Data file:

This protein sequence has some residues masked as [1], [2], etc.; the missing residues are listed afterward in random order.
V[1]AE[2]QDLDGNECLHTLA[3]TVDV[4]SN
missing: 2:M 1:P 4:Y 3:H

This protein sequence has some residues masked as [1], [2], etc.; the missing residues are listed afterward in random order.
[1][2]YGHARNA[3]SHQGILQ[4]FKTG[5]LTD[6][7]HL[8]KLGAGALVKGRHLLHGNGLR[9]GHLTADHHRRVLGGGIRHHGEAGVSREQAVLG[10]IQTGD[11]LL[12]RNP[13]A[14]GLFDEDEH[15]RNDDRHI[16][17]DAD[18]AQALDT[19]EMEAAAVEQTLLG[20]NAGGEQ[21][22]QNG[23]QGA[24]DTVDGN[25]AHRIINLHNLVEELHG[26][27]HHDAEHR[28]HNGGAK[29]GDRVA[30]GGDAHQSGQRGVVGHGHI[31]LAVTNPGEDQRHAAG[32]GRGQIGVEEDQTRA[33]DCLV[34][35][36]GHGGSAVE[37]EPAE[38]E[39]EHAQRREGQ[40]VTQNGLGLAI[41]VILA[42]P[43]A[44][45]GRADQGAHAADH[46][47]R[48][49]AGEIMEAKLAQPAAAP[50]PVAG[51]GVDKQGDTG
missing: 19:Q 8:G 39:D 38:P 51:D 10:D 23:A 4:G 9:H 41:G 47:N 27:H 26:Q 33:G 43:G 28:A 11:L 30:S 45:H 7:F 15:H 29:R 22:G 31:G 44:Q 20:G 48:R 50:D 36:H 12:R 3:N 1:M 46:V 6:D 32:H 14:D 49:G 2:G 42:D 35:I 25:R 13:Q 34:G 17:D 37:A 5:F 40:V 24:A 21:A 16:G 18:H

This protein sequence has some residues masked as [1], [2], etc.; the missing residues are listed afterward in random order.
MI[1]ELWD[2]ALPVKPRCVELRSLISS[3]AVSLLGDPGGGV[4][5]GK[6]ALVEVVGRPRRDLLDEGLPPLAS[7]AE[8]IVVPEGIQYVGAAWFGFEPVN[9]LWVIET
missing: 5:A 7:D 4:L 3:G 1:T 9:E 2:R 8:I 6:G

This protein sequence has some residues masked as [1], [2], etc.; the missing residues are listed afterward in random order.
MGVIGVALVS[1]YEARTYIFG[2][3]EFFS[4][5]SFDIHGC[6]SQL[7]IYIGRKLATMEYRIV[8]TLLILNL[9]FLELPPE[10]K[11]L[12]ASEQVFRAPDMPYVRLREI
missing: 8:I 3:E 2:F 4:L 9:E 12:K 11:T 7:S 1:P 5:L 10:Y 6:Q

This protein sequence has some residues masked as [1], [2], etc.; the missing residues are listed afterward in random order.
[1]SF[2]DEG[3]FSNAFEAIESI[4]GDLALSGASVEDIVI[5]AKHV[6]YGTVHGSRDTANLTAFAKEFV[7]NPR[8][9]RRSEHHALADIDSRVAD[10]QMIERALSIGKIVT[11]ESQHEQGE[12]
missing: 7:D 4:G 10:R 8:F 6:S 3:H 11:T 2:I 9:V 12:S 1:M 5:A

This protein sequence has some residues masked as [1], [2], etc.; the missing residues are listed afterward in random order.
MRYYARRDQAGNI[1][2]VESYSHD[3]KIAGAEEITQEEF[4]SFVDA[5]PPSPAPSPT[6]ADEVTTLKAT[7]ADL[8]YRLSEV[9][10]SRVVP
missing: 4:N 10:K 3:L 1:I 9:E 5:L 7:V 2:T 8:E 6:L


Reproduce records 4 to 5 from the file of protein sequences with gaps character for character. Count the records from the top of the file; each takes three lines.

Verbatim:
This protein sequence has some residues masked as [1], [2], etc.; the missing residues are listed afterward in random order.
MGVIGVALVS[1]YEARTYIFG[2][3]EFFS[4][5]SFDIHGC[6]SQL[7]IYIGRKLATMEYRIV[8]TLLILNL[9]FLELPPE[10]K[11]L[12]ASEQVFRAPDMPYVRLREI
missing: 8:I 3:E 2:F 4:L 9:E 12:K 11:T 7:S 1:P 5:L 10:Y 6:Q

This protein sequence has some residues masked as [1], [2], etc.; the missing residues are listed afterward in random order.
[1]SF[2]DEG[3]FSNAFEAIESI[4]GDLALSGASVEDIVI[5]AKHV[6]YGTVHGSRDTANLTAFAKEFV[7]NPR[8][9]RRSEHHALADIDSRVAD[10]QMIERALSIGKIVT[11]ESQHEQGE[12]
missing: 7:D 4:G 10:R 8:F 6:S 3:H 11:T 2:I 9:V 12:S 1:M 5:A